• "Europe's Dot.Bombs"
    Economist (08/05/00) Vol. 356, No. 8182, P. 20

    European dot-coms are facing hard times, with many collapsing while others are merging into larger organizations in an effort to stay afloat. The economic environment and European Internet startups' current hardships provide Europe as a whole with potential benefits as well as dangers. The current economic woes that have beset many European Internet companies will separate the wheat from the chaff, and those that are doing well will consolidate, resulting in companies that are pan-European in scope. This trend toward pan-European companies could potentially make large gains possible for the European economic environment, especially through the B2B market. These larger European Internet companies also would be better suited to fighting off aggressive American firms. Further, those traditional companies that did not join the initial rush to get online will have a second opportunity to do so, and for lower prices. One disadvantage to the current situation facing European online companies is the possibility of American venture capitalism disappearing almost as quickly as it appeared. European venture investors might resort to old-fashioned methods of building businesses instead of continuing to follow the American start-up model. Indeed, one of the most prominent dangers of the limping European Internet economy is the possibility of a return to the more traditional, cautious methods of doing business. Europe would do well to establish more risk takers and to give some failed Internet entrepreneurs a second chance.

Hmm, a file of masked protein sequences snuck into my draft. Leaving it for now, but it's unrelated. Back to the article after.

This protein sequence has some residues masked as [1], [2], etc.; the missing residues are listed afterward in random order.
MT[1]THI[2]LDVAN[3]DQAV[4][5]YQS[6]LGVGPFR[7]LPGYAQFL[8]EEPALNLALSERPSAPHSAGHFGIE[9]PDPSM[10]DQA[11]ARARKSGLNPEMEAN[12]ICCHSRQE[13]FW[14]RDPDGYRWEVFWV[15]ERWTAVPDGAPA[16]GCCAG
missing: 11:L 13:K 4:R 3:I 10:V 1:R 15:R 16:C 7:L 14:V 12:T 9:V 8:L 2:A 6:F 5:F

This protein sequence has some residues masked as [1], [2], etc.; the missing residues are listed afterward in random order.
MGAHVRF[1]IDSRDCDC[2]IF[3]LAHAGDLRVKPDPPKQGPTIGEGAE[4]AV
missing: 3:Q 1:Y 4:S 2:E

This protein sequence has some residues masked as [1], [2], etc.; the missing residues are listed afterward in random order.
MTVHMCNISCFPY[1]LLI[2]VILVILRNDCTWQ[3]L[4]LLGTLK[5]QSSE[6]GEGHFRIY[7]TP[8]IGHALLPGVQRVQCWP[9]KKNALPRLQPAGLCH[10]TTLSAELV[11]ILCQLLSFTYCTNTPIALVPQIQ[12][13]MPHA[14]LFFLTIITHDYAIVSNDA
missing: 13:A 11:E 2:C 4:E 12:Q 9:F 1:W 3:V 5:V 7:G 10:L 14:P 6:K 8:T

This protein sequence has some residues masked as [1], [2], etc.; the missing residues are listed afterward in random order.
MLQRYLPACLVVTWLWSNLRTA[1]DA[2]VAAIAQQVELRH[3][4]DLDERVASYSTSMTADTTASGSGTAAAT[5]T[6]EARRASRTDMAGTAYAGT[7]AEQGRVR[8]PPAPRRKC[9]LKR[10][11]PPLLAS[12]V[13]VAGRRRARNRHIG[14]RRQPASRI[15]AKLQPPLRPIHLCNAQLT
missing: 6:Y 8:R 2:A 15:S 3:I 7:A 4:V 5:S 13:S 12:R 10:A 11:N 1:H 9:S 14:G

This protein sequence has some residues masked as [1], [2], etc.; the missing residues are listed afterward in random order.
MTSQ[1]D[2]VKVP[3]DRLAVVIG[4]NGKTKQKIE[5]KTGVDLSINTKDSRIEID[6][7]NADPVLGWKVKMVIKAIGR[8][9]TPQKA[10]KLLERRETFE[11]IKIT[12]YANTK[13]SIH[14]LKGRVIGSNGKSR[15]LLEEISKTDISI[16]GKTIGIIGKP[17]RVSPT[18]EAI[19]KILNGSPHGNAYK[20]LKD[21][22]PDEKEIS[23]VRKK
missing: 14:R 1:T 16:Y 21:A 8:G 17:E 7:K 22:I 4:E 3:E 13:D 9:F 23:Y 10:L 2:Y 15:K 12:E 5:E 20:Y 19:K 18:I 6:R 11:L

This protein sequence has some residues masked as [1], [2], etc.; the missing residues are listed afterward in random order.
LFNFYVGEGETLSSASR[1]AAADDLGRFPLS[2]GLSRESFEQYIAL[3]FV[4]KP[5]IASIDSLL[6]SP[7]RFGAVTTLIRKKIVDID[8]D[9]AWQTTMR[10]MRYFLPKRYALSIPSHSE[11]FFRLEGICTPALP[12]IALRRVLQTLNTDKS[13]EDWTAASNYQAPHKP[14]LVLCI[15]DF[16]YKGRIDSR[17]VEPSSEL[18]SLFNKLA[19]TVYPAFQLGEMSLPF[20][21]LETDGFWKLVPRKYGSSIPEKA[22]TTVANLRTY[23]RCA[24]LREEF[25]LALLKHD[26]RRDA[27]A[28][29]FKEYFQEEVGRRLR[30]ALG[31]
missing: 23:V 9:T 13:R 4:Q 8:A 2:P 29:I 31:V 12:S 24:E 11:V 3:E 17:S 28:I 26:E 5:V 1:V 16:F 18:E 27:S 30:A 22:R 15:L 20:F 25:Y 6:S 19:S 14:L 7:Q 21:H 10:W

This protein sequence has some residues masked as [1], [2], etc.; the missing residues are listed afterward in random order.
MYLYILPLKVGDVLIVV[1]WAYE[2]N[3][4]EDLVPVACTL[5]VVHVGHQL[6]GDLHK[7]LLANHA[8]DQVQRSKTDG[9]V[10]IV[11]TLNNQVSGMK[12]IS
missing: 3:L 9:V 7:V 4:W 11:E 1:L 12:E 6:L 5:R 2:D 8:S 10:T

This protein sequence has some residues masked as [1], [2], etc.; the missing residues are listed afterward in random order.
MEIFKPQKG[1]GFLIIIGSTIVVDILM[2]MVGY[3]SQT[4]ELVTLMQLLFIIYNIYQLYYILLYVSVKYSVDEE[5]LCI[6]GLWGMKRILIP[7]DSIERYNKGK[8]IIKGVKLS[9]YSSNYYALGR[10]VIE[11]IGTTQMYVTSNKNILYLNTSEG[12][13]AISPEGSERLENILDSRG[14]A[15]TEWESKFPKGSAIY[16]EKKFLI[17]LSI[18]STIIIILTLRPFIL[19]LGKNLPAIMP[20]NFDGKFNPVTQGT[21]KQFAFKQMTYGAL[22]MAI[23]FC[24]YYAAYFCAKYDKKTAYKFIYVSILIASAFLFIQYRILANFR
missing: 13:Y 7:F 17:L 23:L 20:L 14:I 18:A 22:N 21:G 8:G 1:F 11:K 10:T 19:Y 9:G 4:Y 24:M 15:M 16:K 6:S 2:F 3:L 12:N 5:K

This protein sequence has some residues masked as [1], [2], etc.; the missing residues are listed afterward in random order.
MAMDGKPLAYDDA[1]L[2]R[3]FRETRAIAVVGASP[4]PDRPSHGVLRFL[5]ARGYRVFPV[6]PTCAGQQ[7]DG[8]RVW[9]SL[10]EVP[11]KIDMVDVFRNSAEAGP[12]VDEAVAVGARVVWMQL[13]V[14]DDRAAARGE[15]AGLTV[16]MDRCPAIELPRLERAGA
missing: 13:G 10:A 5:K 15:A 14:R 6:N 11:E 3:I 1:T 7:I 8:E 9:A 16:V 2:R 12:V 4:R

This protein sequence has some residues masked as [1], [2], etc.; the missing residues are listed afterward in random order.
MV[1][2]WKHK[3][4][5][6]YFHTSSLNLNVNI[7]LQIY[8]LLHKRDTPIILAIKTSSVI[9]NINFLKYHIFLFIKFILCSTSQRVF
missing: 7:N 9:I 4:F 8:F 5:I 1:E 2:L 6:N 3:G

• "Clearer Fuzzy Product Quests"
    Interactive Week (08/07/00) Vol. 7, No. 31, P. 18; Cleary, Mike

    A National Retail Federation (NRF) project might soon allow consumers to use common-sense descriptors when searching the Internet for desired products, making it easier to find a "fuzzy" sweater or "plush" towel. The NRF is designing a product attribute system (PAF), more simply described as a shared language. XML tags would be attached to the product descriptions in company databases' product listings. The PAS would likely be owned and controlled by the NRF. Those interested in the NRF's new language include manufacturers, large and medium sized retailers, consulting firms, and malls as well as business-to-business suppliers that provide inventory and supply chain management products, says the NRF's Cathy Hotka. Retailers and manufacturers would both appreciate the new search capabilities because customers would be drawn to retailers' stores and manufacturers' products would be easier to locate. Meanwhile, consumers will like the new search capabilities because it will simplify movement between online retailers, says International Data analyst John Williamson. Within weeks, NRF officials intend to offer an initial outline of the project to retailers, and are optimistic about starting the service in January as a pilot program. NRF officials are first working to resolve details with member retailers, and then will solicit popular portals such as Yahoo!. AltaVista, and America Online. The biggest obstacle is determining which product names to use, as most businesses and consumers have different titles for the same concepts.